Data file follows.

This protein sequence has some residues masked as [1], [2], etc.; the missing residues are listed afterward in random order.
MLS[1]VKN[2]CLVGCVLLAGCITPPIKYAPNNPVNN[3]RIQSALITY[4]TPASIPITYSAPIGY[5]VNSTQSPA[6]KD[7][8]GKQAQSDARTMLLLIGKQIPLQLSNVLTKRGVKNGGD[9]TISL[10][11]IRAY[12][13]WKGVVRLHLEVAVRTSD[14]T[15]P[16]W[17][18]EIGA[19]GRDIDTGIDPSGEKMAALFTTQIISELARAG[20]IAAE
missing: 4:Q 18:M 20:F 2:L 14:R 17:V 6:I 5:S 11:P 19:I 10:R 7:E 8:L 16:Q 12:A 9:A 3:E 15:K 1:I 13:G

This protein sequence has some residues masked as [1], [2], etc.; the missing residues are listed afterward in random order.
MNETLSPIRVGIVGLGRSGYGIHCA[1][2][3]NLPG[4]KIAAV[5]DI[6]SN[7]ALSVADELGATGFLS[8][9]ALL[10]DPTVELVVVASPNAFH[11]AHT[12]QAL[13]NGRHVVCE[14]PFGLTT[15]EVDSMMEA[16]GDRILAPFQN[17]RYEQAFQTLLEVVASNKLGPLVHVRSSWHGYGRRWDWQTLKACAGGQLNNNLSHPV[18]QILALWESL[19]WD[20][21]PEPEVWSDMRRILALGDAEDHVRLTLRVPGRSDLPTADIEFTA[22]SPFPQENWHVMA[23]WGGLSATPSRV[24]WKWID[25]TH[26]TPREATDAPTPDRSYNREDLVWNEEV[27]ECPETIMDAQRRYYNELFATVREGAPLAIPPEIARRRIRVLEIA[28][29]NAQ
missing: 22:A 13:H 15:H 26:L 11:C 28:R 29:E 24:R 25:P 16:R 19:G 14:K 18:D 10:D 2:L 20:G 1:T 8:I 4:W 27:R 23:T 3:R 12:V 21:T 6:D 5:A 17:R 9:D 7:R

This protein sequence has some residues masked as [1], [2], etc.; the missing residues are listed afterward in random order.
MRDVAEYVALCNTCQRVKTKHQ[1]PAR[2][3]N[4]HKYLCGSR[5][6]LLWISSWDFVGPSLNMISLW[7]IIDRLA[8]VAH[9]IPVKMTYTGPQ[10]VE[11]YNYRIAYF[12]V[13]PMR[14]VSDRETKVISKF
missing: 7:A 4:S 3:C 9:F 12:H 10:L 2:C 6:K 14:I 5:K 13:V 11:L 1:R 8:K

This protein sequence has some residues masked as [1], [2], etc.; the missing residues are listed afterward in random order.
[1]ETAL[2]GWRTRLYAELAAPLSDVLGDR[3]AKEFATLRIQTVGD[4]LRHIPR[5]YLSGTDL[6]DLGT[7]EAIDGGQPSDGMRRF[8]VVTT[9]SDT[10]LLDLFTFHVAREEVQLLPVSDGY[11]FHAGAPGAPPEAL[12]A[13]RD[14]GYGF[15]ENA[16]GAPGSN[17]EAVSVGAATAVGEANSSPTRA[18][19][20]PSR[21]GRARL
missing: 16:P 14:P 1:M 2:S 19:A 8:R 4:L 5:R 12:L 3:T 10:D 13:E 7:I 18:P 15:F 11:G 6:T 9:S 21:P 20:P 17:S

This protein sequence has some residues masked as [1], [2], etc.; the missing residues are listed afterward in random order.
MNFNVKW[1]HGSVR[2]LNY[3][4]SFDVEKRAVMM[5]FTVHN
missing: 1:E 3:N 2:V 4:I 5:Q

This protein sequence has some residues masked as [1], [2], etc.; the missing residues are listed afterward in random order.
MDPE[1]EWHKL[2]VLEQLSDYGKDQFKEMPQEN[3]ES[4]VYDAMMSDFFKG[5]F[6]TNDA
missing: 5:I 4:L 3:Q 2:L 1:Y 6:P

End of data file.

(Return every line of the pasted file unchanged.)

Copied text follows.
This protein sequence has some residues masked as [1], [2], etc.; the missing residues are listed afterward in random order.
MLS[1]VKN[2]CLVGCVLLAGCITPPIKYAPNNPVNN[3]RIQSALITY[4]TPASIPITYSAPIGY[5]VNSTQSPA[6]KD[7][8]GKQAQSDARTMLLLIGKQIPLQLSNVLTKRGVKNGGD[9]TISL[10][11]IRAY[12][13]WKGVVRLHLEVAVRTSD[14]T[15]P[16]W[17][18]EIGA[19]GRDIDTGIDPSGEKMAALFTTQIISELARAG[20]IAAE
missing: 4:Q 18:M 20:F 2:L 14:R 17:V 6:I 5:S 11:P 19:I 10:R 7:E 8:L 16:Q 12:A 9:A 3:E 15:K 1:I 13:G

This protein sequence has some residues masked as [1], [2], etc.; the missing residues are listed afterward in random order.
MNETLSPIRVGIVGLGRSGYGIHCA[1][2][3]NLPG[4]KIAAV[5]DI[6]SN[7]ALSVADELGATGFLS[8][9]ALL[10]DPTVELVVVASPNAFH[11]AHT[12]QAL[13]NGRHVVCE[14]PFGLTT[15]EVDSMMEA[16]GDRILAPFQN[17]RYEQAFQTLLEVVASNKLGPLVHVRSSWHGYGRRWDWQTLKACAGGQLNNNLSHPV[18]QILALWESL[19]WD[20][21]PEPEVWSDMRRILALGDAEDHVRLTLRVPGRSDLPTADIEFTA[22]SPFPQENWHVMA[23]WGGLSATPSRV[24]WKWID[25]TH[26]TPREATDAPTPDRSYNREDLVWNEEV[27]ECPETIMDAQRRYYNELFATVREGAPLAIPPEIARRRIRVLEIA[28][29]NAQ
missing: 22:A 13:H 15:H 26:L 11:C 28:R 29:E 24:R 25:P 16:R 19:G 14:K 18:D 10:D 2:L 20:G 1:T 8:I 4:W 27:R 23:T 3:R 12:V 21:T 6:D 5:A 17:R 9:D 7:R

This protein sequence has some residues masked as [1], [2], etc.; the missing residues are listed afterward in random order.
MRDVAEYVALCNTCQRVKTKHQ[1]PAR[2][3]N[4]HKYLCGSR[5][6]LLWISSWDFVGPSLNMISLW[7]IIDRLA[8]VAH[9]IPVKMTYTGPQ[10]VE[11]YNYRIAYF[12]V[13]PMR[14]VSDRETKVISKF
missing: 7:A 4:S 3:C 9:F 12:H 10:L 2:C 6:K 14:I 5:K 13:V 11:L 1:R 8:K

This protein sequence has some residues masked as [1], [2], etc.; the missing residues are listed afterward in random order.
[1]ETAL[2]GWRTRLYAELAAPLSDVLGDR[3]AKEFATLRIQTVGD[4]LRHIPR[5]YLSGTDL[6]DLGT[7]EAIDGGQPSDGMRRF[8]VVTT[9]SDT[10]LLDLFTFHVAREEVQLLPVSDGY[11]FHAGAPGAPPEAL[12]A[13]RD[14]GYGF[15]ENA[16]GAPGSN[17]EAVSVGAATAVGEANSSPTRA[18][19][20]PSR[21]GRARL
missing: 16:P 14:P 1:M 2:S 19:A 8:R 4:L 5:R 12:L 3:T 10:D 13:E 7:I 18:P 15:F 11:G 6:T 9:S 21:P 20:P 17:S

This protein sequence has some residues masked as [1], [2], etc.; the missing residues are listed afterward in random order.
MNFNVKW[1]HGSVR[2]LNY[3][4]SFDVEKRAVMM[5]FTVHN
missing: 1:E 3:N 2:V 4:I 5:Q

This protein sequence has some residues masked as [1], [2], etc.; the missing residues are listed afterward in random order.
MDPE[1]EWHKL[2]VLEQLSDYGKDQFKEMPQEN[3]ES[4]VYDAMMSDFFKG[5]F[6]TNDA
missing: 5:I 4:L 3:Q 2:L 1:Y 6:P